The first rains from Hurricane Sandy prompted a little last minute shopping last night at Milk and Honey Market, a neighborhood grocery store and café in Philadelphia, three years ago.
“Storms are excellent for business,” says store-owner Mauro Daigle. Daigle and his wife, Annie Baum-Stein, say bad weather tends to drive up sales: “We see people buy us out of all the staples. Ground beef…milk and eggs, and all bread.”
They think they’re ok, unless Sandy kills the power for several days. “We would be in a sort of lot of trouble. We could, potentially lose like $20,000 worth of lost product,” says Daigle.
If that happens, they might not be able to fully restock. “Customers would be turned off because there wouldn’t be product for them to buy…thanks for bringing it up,” says Daigle, and his wife agrees, “that’s the worst case scenario for sure,” says Baum-Stein.
So Daigle spent part of the weekend talking to his insurance agent. “Our spoilage coverage is like$2500. It really needs to be like $25,000 for us to be protected,” he says.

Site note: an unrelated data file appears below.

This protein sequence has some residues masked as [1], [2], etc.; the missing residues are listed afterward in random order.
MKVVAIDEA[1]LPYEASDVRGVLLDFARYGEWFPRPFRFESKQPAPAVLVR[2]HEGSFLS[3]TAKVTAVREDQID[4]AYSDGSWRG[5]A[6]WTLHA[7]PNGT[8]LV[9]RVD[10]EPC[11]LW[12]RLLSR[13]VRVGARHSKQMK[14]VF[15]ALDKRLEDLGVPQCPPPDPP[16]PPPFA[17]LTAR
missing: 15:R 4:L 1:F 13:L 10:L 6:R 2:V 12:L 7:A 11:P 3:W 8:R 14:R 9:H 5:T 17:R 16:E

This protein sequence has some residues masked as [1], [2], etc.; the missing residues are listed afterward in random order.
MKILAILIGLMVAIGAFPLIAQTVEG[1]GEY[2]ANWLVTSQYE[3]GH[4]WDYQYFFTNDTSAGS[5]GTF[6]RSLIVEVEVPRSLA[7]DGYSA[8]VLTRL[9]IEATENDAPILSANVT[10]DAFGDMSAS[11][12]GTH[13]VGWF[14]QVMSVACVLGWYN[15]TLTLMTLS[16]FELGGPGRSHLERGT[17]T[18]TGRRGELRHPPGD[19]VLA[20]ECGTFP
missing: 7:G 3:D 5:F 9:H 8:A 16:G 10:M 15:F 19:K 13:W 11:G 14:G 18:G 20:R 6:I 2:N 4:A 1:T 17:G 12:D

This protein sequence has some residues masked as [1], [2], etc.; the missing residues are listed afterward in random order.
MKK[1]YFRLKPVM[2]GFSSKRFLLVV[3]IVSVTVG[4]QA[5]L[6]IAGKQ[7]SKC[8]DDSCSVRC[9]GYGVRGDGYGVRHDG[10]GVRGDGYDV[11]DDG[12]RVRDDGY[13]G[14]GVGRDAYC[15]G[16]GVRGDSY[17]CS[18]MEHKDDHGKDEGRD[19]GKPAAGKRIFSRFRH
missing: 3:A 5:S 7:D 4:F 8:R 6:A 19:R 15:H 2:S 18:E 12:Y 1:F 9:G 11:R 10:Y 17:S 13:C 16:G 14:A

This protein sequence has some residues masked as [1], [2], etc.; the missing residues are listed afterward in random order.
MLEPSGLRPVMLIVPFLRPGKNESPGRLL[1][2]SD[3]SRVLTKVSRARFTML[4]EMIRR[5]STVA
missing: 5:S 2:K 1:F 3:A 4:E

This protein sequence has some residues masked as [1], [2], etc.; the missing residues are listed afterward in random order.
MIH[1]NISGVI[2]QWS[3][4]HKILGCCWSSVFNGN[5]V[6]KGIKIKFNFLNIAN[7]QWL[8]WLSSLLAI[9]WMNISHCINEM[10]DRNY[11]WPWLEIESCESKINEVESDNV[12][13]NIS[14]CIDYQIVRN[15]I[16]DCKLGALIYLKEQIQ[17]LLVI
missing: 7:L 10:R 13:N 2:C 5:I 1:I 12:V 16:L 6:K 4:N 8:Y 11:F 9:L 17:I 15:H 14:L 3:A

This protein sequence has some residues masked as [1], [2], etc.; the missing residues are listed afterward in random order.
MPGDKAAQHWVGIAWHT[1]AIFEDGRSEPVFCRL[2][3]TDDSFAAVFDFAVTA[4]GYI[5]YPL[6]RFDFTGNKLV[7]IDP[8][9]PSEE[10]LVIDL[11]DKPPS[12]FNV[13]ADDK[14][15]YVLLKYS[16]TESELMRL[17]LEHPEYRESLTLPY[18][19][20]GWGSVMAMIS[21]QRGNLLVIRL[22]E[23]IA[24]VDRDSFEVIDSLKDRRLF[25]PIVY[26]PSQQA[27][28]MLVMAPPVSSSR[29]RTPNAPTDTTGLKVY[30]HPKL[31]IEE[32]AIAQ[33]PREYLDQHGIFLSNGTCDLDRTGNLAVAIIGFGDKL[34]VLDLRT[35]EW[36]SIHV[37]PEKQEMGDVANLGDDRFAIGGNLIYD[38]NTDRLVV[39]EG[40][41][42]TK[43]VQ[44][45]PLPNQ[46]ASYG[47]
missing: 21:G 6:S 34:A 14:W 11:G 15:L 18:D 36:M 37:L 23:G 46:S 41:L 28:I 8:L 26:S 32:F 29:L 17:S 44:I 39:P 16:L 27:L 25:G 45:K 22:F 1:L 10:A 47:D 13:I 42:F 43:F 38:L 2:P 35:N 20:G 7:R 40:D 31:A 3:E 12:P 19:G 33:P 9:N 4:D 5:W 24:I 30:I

Daigle says he can’t change policies during the storm, but he’s got a meeting set up Wednesday.
Marketplace is on a mission.
We believe Main Street matters as much as Wall Street, economic news is made relevant and real through human stories, and a touch of humor helps enliven topics you might typically find…well, dull.
Through the signature style that only Marketplace can deliver, we’re on a mission to raise the economic intelligence of the country—but we don’t do it alone. We count on listeners and readers like you to keep this public service free and accessible to all. Will you become a partner in our mission today?